This summer we celebrate 25 years of Chattanooga Magazine. We have had the good fortune to showcase some of the city’s most exciting times and brightest achievements. It’s been an exhilarating time of great change. The advent of the Internet happened during those first few years. Websites and later social media became new and important ways to engage readers.
The original magazine was created by Anthony Smith and kept alive by Harold Williams, its original printer and second owner. Our early photographers included Max McKenzie and Clyde May of Atlanta. Later came Kevin McKenzie, Matt Dunmore and many others who have made significant visual contributions. Many of the early writers, like Jennifer Hoff and Sam Woolwine are still writing for the magazine. Just as there have been many contributors to the magazine and its content, there have been countless contributors to the
revitalization of the actual city. There has been a landslide of projects to write about, too.
Over the years the magazine has documented collaborative charrette-style public meetings, highlighting the things Chattanoogans most wanted in their city. We featured many of those projects as various groups raised the necessary funds, designed their dreams, began building, became viable, became mature, had to be updated and redirected—and the whole process started all over again. A thriving city has regenerative power.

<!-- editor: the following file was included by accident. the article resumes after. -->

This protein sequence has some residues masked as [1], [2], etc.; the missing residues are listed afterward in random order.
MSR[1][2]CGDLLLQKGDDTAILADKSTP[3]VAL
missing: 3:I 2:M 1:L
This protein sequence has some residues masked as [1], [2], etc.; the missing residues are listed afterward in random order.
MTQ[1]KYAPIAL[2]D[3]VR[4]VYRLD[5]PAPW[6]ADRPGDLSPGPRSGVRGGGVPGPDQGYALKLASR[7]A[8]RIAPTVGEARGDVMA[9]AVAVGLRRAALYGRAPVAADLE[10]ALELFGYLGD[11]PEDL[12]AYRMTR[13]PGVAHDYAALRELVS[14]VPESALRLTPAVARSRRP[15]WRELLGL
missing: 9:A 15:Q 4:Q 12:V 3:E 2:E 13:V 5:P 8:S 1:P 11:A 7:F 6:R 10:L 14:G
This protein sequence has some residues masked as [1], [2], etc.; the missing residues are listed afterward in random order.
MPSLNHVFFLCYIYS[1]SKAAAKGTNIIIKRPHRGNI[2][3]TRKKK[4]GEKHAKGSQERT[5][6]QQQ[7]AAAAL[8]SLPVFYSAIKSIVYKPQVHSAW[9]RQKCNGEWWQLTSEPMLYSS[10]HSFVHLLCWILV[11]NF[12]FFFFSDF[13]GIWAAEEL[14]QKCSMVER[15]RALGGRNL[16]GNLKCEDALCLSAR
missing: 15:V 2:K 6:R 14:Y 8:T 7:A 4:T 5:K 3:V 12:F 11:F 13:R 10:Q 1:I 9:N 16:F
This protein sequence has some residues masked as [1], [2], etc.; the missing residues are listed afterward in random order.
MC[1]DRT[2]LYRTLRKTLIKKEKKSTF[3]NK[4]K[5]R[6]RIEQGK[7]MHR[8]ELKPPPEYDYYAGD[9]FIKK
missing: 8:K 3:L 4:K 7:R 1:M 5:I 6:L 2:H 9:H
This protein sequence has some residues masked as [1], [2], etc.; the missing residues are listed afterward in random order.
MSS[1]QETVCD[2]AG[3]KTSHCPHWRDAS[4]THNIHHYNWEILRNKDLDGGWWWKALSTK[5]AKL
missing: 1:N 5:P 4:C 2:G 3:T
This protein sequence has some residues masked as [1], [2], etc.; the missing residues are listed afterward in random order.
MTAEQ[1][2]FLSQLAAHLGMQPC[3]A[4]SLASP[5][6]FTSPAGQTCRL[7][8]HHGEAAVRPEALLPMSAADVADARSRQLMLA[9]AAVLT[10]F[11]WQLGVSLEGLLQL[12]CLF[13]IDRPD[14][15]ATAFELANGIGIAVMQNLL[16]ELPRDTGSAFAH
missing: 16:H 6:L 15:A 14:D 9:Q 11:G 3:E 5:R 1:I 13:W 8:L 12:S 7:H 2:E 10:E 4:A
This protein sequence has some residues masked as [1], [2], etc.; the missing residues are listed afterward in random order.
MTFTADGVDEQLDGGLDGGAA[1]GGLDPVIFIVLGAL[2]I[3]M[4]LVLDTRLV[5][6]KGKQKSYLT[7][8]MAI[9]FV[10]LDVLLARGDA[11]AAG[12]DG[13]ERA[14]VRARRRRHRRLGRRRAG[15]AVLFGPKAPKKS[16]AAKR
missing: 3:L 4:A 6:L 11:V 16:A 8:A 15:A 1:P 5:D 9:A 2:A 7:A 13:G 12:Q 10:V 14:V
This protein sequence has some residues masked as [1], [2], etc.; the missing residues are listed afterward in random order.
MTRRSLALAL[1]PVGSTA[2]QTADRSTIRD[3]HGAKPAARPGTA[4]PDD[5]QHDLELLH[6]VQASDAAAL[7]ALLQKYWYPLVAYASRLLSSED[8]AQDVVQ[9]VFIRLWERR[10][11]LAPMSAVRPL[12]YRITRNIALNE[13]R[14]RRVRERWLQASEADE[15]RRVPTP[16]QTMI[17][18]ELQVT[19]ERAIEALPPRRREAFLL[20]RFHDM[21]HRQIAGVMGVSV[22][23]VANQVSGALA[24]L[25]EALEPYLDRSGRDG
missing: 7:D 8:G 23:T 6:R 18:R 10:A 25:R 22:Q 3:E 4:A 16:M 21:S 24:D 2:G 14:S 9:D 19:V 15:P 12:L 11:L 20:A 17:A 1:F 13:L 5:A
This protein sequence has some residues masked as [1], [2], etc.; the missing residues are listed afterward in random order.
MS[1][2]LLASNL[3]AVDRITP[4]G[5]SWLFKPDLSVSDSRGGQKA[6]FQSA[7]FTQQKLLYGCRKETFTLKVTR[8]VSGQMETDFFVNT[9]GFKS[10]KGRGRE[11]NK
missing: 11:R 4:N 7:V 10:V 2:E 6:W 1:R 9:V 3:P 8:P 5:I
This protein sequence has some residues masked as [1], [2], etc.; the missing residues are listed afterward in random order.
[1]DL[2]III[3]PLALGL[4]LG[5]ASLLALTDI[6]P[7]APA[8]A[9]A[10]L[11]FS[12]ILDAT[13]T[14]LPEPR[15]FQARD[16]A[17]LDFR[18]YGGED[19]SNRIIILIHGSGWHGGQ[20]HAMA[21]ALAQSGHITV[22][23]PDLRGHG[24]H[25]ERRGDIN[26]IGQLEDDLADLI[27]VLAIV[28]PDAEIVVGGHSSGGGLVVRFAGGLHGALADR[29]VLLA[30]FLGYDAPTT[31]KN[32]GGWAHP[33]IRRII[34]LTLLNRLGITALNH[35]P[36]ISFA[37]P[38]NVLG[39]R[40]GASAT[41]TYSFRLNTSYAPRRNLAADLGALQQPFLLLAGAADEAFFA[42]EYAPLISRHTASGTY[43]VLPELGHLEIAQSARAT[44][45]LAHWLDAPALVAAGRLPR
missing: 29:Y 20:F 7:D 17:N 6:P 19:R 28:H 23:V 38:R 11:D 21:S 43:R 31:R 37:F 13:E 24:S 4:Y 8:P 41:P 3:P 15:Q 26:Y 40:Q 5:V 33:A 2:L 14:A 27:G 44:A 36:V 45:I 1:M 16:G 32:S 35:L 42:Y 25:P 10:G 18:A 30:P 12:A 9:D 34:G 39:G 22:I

We’ve featured amazing patrons and leaders over the years—Scottie Probasco, Ruth Holmberg, Don Brock, Bob Corker and so many others. Educators and industrialists, artists and architects, builders and bankers, doctors and lawyers, merchants and clergymen,
preservationists and conservationists—all delightful people we were lucky to have had
a conversation with during this 25 years.
The person the magazine featured in its first issue was O.D. McKee in 1990. His late-life success story in cofounding the family bakery of the same name, with his wife Ruth, has always been a popular one.
Personal stories are powerful and sensational, although since I began editing the magazine in 1993, I’ll admit I’ve been more intrigued with how people and projects are interconnected to each other and to a region. The big picture is fascinating and, while the individual stories are beautiful miniatures, the mural is stunning as it comes together.
And now there are many new characters, with the delivery of the Gig and the blossom of startups and new tech companies that bring people here from many parts of the world. These new companies are invigorating the physical center of downtown, currently being rebranded as the Innovation District.
In this issue an article on local farmers, some using permaculture techniques, is juxtaposed alongside the one about Chattanooga’s Innovation District. Do these topics fit into the same mural? We think they do. Connectivity and technology create community. Communities of all kinds need fresh food for good health. These are integrated systems.
So as our Chattanooga story continues to be an adventure, we at Chattanooga Magazine are pleased to have made even a small brushstroke in the larger mural of the region.